When I write my blog posts and Facebook posts now (including this one), I don’t agonize over my word choice and about making my writing sound perfect. I just write, edit for typos, (add photos, a title, and conclusion, if writing a blog post) and hit post. In fact this blog post started off as a Facebook post, but I decided to post it here because it turned out to get so crazy long that I felt like I might as well.

 

My friend told me during our talk that facial expressions are an important part of dancing when dancing for an audience because your face needs to be seen for people to feel the vibe you are feeling. He told me that one of the things he has to work on the most is looking up when he dances, because he normally looks down all the time, so that no one can see his face. I told him that I had just been dancing with my eyes closed and not looking at anyone — which is something I often do — because I dance for myself and don’t care about dancing for other people. He told me that that was fine, and that it was good that I know who I am dancing for. I felt really happy after talking to him and deciding to write this post of apology.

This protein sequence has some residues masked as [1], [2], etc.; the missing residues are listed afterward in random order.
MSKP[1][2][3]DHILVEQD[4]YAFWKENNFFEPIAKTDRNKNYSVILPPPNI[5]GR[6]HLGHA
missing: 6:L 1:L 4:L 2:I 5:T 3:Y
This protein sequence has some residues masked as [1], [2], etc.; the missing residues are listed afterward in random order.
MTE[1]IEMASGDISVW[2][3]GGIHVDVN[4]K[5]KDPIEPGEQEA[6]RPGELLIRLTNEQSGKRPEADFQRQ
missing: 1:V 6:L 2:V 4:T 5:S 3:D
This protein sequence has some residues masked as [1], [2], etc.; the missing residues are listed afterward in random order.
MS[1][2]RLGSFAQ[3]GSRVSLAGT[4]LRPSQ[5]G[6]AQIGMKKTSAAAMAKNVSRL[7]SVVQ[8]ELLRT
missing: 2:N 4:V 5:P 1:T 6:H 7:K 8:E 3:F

I have recently been discovering how powerful my positive (happy) energy is, and the immediate effect it has on everyone I interact with. It got me thinking recently about how powerful my negative energy must be, and the things I learned today have confirmed it. I’ve noticed that people pick up on my happiness even before I do, and I guess it has always been the same with my negative, frustrated energy. Even when I’m not aware I’m emitting it, everyone else is. And I’m sorry about this.

 

To anyone who has ever experienced and felt the full extent of any negative energy I have ever given off, I am truly sorry.

 

I decided as soon as I learned about the power of my word choice that I am going to try my best to use more positive words and find better ways to phrase, “I don’t get it,” and “I can’t”.